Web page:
The exhibition, Black Abstraction, in cooperation with The Maryland-National Capital Park and Planning Commission and Arts/Harmony Hall Regional Center, is sponsored and organized by the Black Artists of DC. Join us at the reception for the 12 contemporary abstract artists on Saturday, January 22nd, 2011. These artists include: Anne Bouie, Daniel T. Brooking, Desepe de Vargas, Elsa Gebreyesus, Carolyn Goodridge, Hubert Jackson, Wayson Jones, Viola Leak, Eugene Vango, Kathleen Varnell, J. Bertram White, and Ann Marie Williams.
Walk and Talk with the artists is led by the curator, Jarvis DuBois on Saturday, January 22, 2011 from 3:30-5pm. Afterwards, the reception includes a special musical guest, Bertell Knox and Generations, from 5-7 pm. Closing reception: Saturday, March 12, 2011 at 3-5 pm. The works in the exhibition illustrate various mediums and methods including digital archival prints, encaustic, silk shibori and smoke-fired stoneware. The art gallery of Arts/Harmony Hall Regional Center is an impressive art space, with over 180 feet of total carpeted wall space. The entire exhibit runs from January 17 — March 12, 2011, with Black History Month smack dab in the middle of the show’s duration.
Most of the artists featured in Black Abstraction speak of an energy and spirituality that guides their practice as expressed through: the five senses (Brooking), musical forms such as the blues, jazz and R&B (de Vargas and Williams), nature and the changing light patterns of the weather and seasons (Goodridge, Jackson, and White), multi-layering and various textural media, such as sand (Gebreyesus, Jones, and Leak), early African craft and folk art traditions (Bouie and Varnell), while others have been influenced by other art styles and movements, including Abstract Expressionism and the Colorists (Vango).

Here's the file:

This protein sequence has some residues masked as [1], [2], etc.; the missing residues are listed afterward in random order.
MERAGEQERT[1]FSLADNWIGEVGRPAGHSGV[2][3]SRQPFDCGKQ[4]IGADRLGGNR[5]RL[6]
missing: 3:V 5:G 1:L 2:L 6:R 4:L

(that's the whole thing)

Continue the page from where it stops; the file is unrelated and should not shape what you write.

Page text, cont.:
For many black artists, abstraction serves as an alternative way to express political and social ideas, fears, dreams and longings outside of figuration. A few notable African American artists who have made seminal contributions to abstract art and Abstract Expressionism idioms include DC-based artist Sam Gilliam, Norman Lewis, Alma Thomas, Felrath Hinès, Al Loving, Moe Brooker, Stephanie Pogue and Charles Searles.
In his essay “Blindness, Abstraction and ‘Double Consciousness’: the Critical Imaginary and the Sources of Modern Art,” CUNY professor and author Dr. Geoffrey Jacques summed up the relationship between African-American visual culture and abstract art as: “abstraction entered modern (so-called Western) culture in large part as an African or black thing, and is in fact, a ‘black’ tradition.” Increasing the understanding of this often misunderstood aesthetic and exposure of these art-markers is the primary focus of this current exhibition.
The purpose of “Black Artists of DC” (BADC) is to create a Black artists community to promote, develop and validate the culture, artistic expressions and aspirations of past and present artists of Black-Afrikan ancestry in the Washington, DC metropolitan area. Some of the goals of BADC are to ” produce, exhibit, document, continue and conserve our artistic legacy; create a cooperative trans-generational training ground for artists; create an advocacy for Black artists through community and political activity; and create and support a market for the art created by people of African descent.
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